SB 2243/ HB 2156, sponsored by Sen. Jim Tracy and Rep. Vince Dean, is an explicit overreach of their power as elected officials.
These bills specifically target Davidson County and seek to limit future rapid transit options for Nashville by requiring approval from the Tennessee General Assembly for transit projects along state roads. Transit Now Nashville & the Amp Coalition oppose SB 2243/HB 2156 because we want to make sure cities across Tennessee have the flexibility to respond to the unique needs of their community without unnecessary government obstruction.
Your input on this issue is important and your voice is vital. We urge you to contact the legislators listed below to ask them to oppose SB 2243/HB 2156. These bills that make it harder for our communities to create transit options that are right for the local citizens of the area.
How to Take Action
- Send an Email – Go to www.ampletters.com to send an email to the legislators listed below & let them know you oppose this legislation. Remember to clear, concise but respectful.
- Call the Office – #s are below.
- Come to the Committee Meeting – Join the Amp Coalition on March 12th at 12:30pm for the Senate Transportation Committee Meeting and/or at 1:30pm for House Transportation Committee Meeting to show elected officials that you want them to Vote NO on HB 2156/SB 2243. Don’t forget to wear your GREEN!
- Get Social – Use the badge on our Facebook page as your Profile Photo and share it with others. Tweet out the badge and info about our position on these bills- don’t forget to use the hashtag #AmpYes.
These bills are terrible, not just for Nashville but for all of Tennessee. Here’s why:
1. It’s political – It puts state politics into the middle of a local infrastructure project. It is a total overreach by the General Assembly. The state already has approved the Amp project through the Metropolitan Planning Organization. TDOT already has design control over this project. Metro Council will have multiple opportunities to exercise oversight of the project. The only thing this bill does is insert the legislature into the process. The legislature is a political body. This is about politics.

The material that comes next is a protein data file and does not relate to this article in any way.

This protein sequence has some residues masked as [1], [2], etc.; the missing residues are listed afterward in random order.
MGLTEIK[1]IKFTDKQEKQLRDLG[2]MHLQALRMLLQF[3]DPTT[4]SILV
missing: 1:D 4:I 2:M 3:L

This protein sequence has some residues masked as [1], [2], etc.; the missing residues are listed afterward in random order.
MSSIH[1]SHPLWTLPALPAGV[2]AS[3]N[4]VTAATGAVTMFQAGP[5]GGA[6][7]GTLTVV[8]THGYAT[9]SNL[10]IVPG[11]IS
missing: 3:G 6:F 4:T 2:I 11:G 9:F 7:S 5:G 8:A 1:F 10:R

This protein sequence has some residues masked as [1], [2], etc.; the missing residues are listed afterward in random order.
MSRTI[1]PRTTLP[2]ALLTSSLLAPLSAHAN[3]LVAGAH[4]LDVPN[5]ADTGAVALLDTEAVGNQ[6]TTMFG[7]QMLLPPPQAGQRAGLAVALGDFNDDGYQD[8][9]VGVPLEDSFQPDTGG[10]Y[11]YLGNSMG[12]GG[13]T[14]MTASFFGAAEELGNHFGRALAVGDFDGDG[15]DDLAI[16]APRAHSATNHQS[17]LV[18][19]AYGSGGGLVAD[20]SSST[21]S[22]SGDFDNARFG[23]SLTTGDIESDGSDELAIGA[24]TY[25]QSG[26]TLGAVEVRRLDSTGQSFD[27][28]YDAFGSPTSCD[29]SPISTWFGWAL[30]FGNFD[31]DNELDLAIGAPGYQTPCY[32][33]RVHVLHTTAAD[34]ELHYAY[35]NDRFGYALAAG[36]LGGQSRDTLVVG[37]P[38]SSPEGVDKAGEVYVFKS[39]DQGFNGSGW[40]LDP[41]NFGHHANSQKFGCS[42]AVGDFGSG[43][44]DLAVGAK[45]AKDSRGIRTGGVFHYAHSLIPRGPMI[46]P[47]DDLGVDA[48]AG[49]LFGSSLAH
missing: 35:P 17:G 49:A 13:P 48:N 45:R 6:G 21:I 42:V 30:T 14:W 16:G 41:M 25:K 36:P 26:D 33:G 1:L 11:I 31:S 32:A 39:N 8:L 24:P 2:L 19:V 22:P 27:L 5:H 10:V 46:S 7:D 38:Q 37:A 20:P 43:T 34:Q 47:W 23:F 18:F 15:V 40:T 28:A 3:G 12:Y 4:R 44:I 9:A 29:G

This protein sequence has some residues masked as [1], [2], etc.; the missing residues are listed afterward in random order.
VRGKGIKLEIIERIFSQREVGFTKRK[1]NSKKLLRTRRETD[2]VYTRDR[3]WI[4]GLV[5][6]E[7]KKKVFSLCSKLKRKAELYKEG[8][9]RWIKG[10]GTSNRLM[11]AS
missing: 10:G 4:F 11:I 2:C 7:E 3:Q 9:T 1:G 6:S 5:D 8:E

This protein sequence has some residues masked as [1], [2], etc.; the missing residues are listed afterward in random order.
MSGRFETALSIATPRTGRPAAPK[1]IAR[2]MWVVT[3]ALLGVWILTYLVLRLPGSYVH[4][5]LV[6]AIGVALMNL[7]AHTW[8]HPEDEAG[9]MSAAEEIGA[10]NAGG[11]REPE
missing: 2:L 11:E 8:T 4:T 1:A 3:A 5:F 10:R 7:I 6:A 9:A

2. It overrides local decision-making – This legislation ties the hands of local officials. Nashville – like many other cities in the state – is growing. Dealing with traffic is a major concern. Why would the legislature want to limit Nashville’s options on managing that growth? Why do legislators from all corners of the state think that they should have the power to make detailed decisions about a transit project in one city?
3. It has statewide implications for other cities – This sets a very dangerous precedent that could affect every city in the state. If they do it in Nashville today, they can do it in Memphis tomorrow, Murfreesboro next week, and Knoxville and Chattanooga next month. Every municipality in the state has a dog in this fight.
4. It will jeopardize federal funding – Legislators say they have jurisdiction because this is a state route. It is also a federal route. A decision like this will compromise the integrity of the Amp project and put federal funding at risk.
5. It’s another layer of bureaucracy – Local governments are the drivers for economic development and responsible for their municipality’s services. The last thing Tennessee cities need is more bureaucracy slowing down the process. Bigger business hurts economic development. This will add costs, time and aggravation to the Amp project and many more.
6. It limits options for residents, workers and visitors. As our city and region grow, congestion will increase. Local governments can best determine their transit plans to serve the needs of their citizens, not legislators from outside of Nashville.
Beth Harwell, Speaker of the House
Ron Ramsey, Lieutenant Governor
Senate Transportation Committee
Jim Tracy, Chair
House Transportation Committee
Vince Dean, Chair
Mike Sparks, Vice-Chair
Terry Lynn Weaver
John Mark Windle